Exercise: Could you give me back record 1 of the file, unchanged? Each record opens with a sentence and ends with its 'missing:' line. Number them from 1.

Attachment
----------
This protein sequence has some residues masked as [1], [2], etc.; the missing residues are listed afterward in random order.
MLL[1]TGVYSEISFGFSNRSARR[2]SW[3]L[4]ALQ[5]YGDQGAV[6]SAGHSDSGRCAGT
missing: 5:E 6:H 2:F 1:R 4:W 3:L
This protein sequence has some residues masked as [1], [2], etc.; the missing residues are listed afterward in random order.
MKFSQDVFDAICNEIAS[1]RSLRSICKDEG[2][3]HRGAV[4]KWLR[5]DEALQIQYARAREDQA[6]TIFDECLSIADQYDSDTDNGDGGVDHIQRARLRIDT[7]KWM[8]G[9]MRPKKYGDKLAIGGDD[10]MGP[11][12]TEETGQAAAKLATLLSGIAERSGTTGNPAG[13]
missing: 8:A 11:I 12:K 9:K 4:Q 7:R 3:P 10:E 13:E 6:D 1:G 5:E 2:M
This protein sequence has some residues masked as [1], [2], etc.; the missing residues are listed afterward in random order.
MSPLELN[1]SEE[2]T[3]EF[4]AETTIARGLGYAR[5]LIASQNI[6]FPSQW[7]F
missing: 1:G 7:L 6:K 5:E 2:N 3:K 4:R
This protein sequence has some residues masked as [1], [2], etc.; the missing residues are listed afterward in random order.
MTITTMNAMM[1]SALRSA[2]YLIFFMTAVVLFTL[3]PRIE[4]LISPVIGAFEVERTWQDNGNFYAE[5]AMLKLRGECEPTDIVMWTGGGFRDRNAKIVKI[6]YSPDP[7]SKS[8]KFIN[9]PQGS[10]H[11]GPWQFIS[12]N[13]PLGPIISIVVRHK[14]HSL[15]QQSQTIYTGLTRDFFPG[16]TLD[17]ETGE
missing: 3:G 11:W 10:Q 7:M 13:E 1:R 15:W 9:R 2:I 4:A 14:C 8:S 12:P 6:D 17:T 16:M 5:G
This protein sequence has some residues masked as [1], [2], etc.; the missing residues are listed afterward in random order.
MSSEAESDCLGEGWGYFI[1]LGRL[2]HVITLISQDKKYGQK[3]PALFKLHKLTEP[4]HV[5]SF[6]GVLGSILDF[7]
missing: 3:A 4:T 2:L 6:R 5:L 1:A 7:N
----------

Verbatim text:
This protein sequence has some residues masked as [1], [2], etc.; the missing residues are listed afterward in random order.
MLL[1]TGVYSEISFGFSNRSARR[2]SW[3]L[4]ALQ[5]YGDQGAV[6]SAGHSDSGRCAGT
missing: 5:E 6:H 2:F 1:R 4:W 3:L